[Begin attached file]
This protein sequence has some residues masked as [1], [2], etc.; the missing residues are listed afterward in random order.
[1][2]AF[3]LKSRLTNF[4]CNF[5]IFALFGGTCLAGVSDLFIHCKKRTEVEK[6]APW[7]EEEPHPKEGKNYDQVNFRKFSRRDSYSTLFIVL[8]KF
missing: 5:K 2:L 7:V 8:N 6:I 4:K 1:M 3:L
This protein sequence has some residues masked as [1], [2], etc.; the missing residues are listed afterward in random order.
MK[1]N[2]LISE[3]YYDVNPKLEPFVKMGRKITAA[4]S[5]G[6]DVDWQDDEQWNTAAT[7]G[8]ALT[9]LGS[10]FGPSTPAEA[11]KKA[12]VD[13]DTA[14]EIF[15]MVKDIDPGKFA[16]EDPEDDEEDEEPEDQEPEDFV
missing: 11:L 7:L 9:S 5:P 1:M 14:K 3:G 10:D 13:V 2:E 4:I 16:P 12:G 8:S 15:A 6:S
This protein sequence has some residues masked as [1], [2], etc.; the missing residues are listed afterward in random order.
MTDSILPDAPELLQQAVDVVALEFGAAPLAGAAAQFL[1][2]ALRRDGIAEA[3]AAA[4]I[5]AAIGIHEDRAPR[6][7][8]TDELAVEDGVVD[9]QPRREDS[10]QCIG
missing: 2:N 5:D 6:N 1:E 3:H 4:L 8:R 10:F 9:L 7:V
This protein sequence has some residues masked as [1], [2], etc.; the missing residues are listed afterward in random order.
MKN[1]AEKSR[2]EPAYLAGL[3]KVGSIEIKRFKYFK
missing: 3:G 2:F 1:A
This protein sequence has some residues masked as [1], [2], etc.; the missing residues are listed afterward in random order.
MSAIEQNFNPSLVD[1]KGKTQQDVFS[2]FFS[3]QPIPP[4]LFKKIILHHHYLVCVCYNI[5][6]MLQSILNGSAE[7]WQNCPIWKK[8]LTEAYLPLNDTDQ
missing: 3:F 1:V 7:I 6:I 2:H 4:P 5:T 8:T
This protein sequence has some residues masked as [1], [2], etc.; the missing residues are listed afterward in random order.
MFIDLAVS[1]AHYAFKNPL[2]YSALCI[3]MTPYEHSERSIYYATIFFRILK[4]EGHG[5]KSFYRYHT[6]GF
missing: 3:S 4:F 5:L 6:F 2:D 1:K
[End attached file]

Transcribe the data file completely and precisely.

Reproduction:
This protein sequence has some residues masked as [1], [2], etc.; the missing residues are listed afterward in random order.
[1][2]AF[3]LKSRLTNF[4]CNF[5]IFALFGGTCLAGVSDLFIHCKKRTEVEK[6]APW[7]EEEPHPKEGKNYDQVNFRKFSRRDSYSTLFIVL[8]KF
missing: 5:K 2:L 7:V 8:N 6:I 4:K 1:M 3:L
This protein sequence has some residues masked as [1], [2], etc.; the missing residues are listed afterward in random order.
MK[1]N[2]LISE[3]YYDVNPKLEPFVKMGRKITAA[4]S[5]G[6]DVDWQDDEQWNTAAT[7]G[8]ALT[9]LGS[10]FGPSTPAEA[11]KKA[12]VD[13]DTA[14]EIF[15]MVKDIDPGKFA[16]EDPEDDEEDEEPEDQEPEDFV
missing: 11:L 7:L 9:S 5:P 1:M 14:K 3:G 10:D 13:V 2:E 4:I 16:P 12:G 8:S 15:A 6:S
This protein sequence has some residues masked as [1], [2], etc.; the missing residues are listed afterward in random order.
MTDSILPDAPELLQQAVDVVALEFGAAPLAGAAAQFL[1][2]ALRRDGIAEA[3]AAA[4]I[5]AAIGIHEDRAPR[6][7][8]TDELAVEDGVVD[9]QPRREDS[10]QCIG
missing: 2:N 5:D 6:N 1:E 3:H 4:L 8:R 10:F 9:L 7:V
This protein sequence has some residues masked as [1], [2], etc.; the missing residues are listed afterward in random order.
MKN[1]AEKSR[2]EPAYLAGL[3]KVGSIEIKRFKYFK
missing: 3:G 2:F 1:A
This protein sequence has some residues masked as [1], [2], etc.; the missing residues are listed afterward in random order.
MSAIEQNFNPSLVD[1]KGKTQQDVFS[2]FFS[3]QPIPP[4]LFKKIILHHHYLVCVCYNI[5][6]MLQSILNGSAE[7]WQNCPIWKK[8]LTEAYLPLNDTDQ
missing: 3:F 1:V 7:I 6:I 2:H 4:P 5:T 8:T
This protein sequence has some residues masked as [1], [2], etc.; the missing residues are listed afterward in random order.
MFIDLAVS[1]AHYAFKNPL[2]YSALCI[3]MTPYEHSERSIYYATIFFRILK[4]EGHG[5]KSFYRYHT[6]GF
missing: 3:S 4:F 5:L 6:F 2:D 1:K